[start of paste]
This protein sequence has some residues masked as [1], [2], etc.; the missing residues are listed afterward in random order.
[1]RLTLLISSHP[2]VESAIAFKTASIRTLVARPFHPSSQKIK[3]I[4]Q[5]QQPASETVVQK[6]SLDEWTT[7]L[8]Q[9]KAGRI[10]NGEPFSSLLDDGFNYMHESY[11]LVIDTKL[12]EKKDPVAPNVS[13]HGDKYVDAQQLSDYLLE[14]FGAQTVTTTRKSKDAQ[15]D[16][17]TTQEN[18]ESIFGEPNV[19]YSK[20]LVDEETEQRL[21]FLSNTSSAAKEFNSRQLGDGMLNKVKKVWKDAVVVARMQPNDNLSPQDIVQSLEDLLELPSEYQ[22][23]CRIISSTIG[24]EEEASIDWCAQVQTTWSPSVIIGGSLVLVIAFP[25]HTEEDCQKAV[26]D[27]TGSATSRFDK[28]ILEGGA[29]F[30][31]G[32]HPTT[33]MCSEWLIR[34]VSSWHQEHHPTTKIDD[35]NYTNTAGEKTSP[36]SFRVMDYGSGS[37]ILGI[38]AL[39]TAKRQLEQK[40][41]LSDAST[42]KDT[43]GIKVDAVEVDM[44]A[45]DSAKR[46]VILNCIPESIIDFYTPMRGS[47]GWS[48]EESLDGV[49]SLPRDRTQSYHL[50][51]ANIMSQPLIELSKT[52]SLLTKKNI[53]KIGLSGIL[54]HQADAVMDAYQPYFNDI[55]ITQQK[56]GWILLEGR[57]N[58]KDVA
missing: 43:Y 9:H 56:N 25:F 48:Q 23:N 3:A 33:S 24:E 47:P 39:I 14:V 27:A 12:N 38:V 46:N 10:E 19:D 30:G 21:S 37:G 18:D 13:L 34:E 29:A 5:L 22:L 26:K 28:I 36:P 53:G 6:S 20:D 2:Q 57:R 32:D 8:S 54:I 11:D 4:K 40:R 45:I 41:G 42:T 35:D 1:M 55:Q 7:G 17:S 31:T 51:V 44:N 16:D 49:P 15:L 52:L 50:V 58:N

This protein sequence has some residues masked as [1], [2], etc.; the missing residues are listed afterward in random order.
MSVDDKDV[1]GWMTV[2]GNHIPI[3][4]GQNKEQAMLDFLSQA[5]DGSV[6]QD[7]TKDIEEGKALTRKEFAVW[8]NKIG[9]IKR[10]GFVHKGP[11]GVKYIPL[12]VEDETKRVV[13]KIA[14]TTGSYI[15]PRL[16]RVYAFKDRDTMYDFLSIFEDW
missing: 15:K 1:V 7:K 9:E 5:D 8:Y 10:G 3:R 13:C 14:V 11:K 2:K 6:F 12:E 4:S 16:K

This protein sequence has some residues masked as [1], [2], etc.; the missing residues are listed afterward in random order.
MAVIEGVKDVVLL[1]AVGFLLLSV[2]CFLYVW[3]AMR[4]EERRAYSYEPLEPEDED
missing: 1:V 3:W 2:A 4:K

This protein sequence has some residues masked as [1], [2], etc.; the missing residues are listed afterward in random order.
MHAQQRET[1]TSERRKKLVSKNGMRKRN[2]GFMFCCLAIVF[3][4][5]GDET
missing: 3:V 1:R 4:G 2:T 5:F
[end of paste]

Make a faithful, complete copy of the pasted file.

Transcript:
This protein sequence has some residues masked as [1], [2], etc.; the missing residues are listed afterward in random order.
[1]RLTLLISSHP[2]VESAIAFKTASIRTLVARPFHPSSQKIK[3]I[4]Q[5]QQPASETVVQK[6]SLDEWTT[7]L[8]Q[9]KAGRI[10]NGEPFSSLLDDGFNYMHESY[11]LVIDTKL[12]EKKDPVAPNVS[13]HGDKYVDAQQLSDYLLE[14]FGAQTVTTTRKSKDAQ[15]D[16][17]TTQEN[18]ESIFGEPNV[19]YSK[20]LVDEETEQRL[21]FLSNTSSAAKEFNSRQLGDGMLNKVKKVWKDAVVVARMQPNDNLSPQDIVQSLEDLLELPSEYQ[22][23]CRIISSTIG[24]EEEASIDWCAQVQTTWSPSVIIGGSLVLVIAFP[25]HTEEDCQKAV[26]D[27]TGSATSRFDK[28]ILEGGA[29]F[30][31]G[32]HPTT[33]MCSEWLIR[34]VSSWHQEHHPTTKIDD[35]NYTNTAGEKTSP[36]SFRVMDYGSGS[37]ILGI[38]AL[39]TAKRQLEQK[40][41]LSDAST[42]KDT[43]GIKVDAVEVDM[44]A[45]DSAKR[46]VILNCIPESIIDFYTPMRGS[47]GWS[48]EESLDGV[49]SLPRDRTQSYHL[50][51]ANIMSQPLIELSKT[52]SLLTKKNI[53]KIGLSGIL[54]HQADAVMDAYQPYFNDI[55]ITQQK[56]GWILLEGR[57]N[58]KDVA
missing: 43:Y 9:H 56:N 25:F 48:Q 23:N 3:A 33:S 24:E 47:P 39:I 14:V 27:A 12:N 38:V 46:N 10:E 19:D 30:G 21:S 37:G 18:D 13:L 34:E 29:A 5:L 22:L 26:K 28:I 36:P 53:G 6:S 20:D 2:Q 57:R 32:D 8:S 54:I 11:D 4:K 40:R 45:I 41:G 42:T 35:D 1:M 55:Q 7:G 17:S 31:T 51:V 44:N 16:D 49:P 15:L 52:L 50:V 58:N

This protein sequence has some residues masked as [1], [2], etc.; the missing residues are listed afterward in random order.
MSVDDKDV[1]GWMTV[2]GNHIPI[3][4]GQNKEQAMLDFLSQA[5]DGSV[6]QD[7]TKDIEEGKALTRKEFAVW[8]NKIG[9]IKR[10]GFVHKGP[11]GVKYIPL[12]VEDETKRVV[13]KIA[14]TTGSYI[15]PRL[16]RVYAFKDRDTMYDFLSIFEDW
missing: 15:K 1:V 7:K 9:E 5:D 8:Y 10:G 3:R 13:C 14:V 11:K 2:K 6:F 12:E 4:S 16:K

This protein sequence has some residues masked as [1], [2], etc.; the missing residues are listed afterward in random order.
MAVIEGVKDVVLL[1]AVGFLLLSV[2]CFLYVW[3]AMR[4]EERRAYSYEPLEPEDED
missing: 1:V 3:W 2:A 4:K

This protein sequence has some residues masked as [1], [2], etc.; the missing residues are listed afterward in random order.
MHAQQRET[1]TSERRKKLVSKNGMRKRN[2]GFMFCCLAIVF[3][4][5]GDET
missing: 3:V 1:R 4:G 2:T 5:F